Monday, November 13, 2006

Egocentric 19th Century Physicians

... also known as, why is everything named after old dead white guys? Just kidding, but ever come across a disease name or triad, and have no idea what it is about? If so, check out Whonamedit, a website that is a basically a database of physician names, and the diseases or triads named after them. For example, remember Charcot's triad? Remember the *other* Charcot's triad? If not, check out their entries: here and here.

Sunday, November 05, 2006

Med Students Have Lives?

Well, some of us apparently do. Check out this collection of blogs to see what other med students are up to: Blogs of Medical Students

Another good blog with some good ideas is Student-O-Medicine

What does that A.C.R.O.N.Y.M. mean?

No idea what FAMMM is? Unsure about HNPCC? Check out Acronym Finder. This website is basically a database of all commonly used acronyms. To make your life even easier, add a keyword for 'acronym' to your Firefox browser (see previous posts about keywords).

Google Images Keyword

Making a keyword for searching Google Images is a smart move. To do so, first access Google Images. Then, in Firefox, right click on the search box, and select 'Add a Keyword for this Search...' from the menu. Name it something like "Google Images Search", and choose a keyword like 'image'. From then on, to search for that path image of pancreatic islets, simply type the following into the location bar:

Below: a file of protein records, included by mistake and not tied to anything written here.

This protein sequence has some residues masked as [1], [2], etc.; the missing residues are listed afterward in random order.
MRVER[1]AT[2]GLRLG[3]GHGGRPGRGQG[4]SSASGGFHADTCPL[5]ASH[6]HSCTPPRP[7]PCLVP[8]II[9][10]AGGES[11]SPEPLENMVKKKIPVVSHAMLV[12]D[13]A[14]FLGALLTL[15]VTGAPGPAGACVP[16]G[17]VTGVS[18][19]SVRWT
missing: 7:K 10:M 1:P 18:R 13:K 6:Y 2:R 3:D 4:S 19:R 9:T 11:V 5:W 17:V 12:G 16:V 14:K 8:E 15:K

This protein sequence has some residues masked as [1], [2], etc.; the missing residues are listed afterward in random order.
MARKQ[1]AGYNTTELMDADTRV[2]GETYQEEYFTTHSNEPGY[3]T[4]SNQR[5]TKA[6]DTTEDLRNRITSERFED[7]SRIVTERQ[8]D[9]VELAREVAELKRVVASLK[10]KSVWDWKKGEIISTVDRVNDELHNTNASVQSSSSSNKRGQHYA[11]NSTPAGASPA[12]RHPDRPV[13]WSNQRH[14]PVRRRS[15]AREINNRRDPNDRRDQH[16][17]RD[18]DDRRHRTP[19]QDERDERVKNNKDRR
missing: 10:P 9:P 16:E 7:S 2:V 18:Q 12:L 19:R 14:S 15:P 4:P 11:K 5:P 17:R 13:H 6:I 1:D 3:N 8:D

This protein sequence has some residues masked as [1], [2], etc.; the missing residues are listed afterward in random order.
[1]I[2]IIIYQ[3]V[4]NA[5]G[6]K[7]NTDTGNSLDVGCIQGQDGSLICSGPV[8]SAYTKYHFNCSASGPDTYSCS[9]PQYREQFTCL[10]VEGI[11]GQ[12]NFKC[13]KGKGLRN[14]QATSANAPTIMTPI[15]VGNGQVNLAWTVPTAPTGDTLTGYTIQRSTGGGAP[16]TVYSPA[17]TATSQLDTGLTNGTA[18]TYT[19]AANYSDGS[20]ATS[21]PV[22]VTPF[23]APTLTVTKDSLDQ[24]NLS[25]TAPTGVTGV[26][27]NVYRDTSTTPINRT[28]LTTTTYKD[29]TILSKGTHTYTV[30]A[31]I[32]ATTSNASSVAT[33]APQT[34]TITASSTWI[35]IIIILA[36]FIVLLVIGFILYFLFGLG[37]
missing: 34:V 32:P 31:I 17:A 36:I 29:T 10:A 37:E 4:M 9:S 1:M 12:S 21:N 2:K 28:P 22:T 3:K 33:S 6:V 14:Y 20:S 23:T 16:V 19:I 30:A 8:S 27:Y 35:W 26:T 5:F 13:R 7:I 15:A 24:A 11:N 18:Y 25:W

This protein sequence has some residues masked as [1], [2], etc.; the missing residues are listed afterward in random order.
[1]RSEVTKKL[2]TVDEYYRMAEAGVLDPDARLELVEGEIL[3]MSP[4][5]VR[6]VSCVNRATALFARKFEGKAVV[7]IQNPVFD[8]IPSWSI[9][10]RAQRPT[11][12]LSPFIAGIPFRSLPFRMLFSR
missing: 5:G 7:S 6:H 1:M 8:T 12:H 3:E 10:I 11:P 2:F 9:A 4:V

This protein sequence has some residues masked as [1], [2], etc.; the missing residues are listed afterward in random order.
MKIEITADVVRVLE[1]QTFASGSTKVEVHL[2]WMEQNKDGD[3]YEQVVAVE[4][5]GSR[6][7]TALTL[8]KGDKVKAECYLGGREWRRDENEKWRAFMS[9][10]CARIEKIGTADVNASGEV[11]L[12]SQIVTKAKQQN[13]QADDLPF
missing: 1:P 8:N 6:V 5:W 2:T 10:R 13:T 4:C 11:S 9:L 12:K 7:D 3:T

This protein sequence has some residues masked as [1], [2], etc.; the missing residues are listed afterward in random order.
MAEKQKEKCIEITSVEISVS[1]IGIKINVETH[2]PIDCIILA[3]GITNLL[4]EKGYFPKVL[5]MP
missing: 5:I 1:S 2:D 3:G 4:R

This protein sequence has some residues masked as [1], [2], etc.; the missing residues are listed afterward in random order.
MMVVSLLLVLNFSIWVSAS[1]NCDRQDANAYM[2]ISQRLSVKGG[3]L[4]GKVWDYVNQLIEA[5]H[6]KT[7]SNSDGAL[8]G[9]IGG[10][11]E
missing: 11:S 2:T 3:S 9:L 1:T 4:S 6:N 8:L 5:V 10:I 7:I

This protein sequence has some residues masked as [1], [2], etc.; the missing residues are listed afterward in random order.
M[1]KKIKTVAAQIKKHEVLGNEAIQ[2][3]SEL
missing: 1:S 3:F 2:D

image pancreatic islet


Congenital Heart Disease Site

Yale has a great website about congenital heart disease. The website contains images and descriptions of many congenital heart conditions, as well as specific cases that you can read about. To access the site, click the title of this post.

Update 11/28/2016: It seems Yale has taken their website down unfortunately. The University of Minnesota also has a helpful website on the same topic, but it is more text heavy:

Firefox Keywords

Firefox has a great feature that allows you to turn any searchable website into a 'keyword.' How does this make your life easier? Well, say you want to search for a term on Wikipedia. You would type in ',' find the search box, type the term in (say, 'Tabes dorsalis'), and then hit enter. That's not a lot of work, but it does waste some time. Instead, with a keyword, you simply go to the location bar, type:

wp tabes dorsalis

and that's it! The keyword 'wp' is pre-programmed in to Firefox for Wikipedia, so it instantly knows to search Wikipediea for that term. More to come on how you can unlock the power of keywords.


Sure, IE is the most popular browser out there, and perhaps the new IE7 is a marked improvement. However, Firefox is a tried-and-true browser that is fast and easy to use and has great features for med students.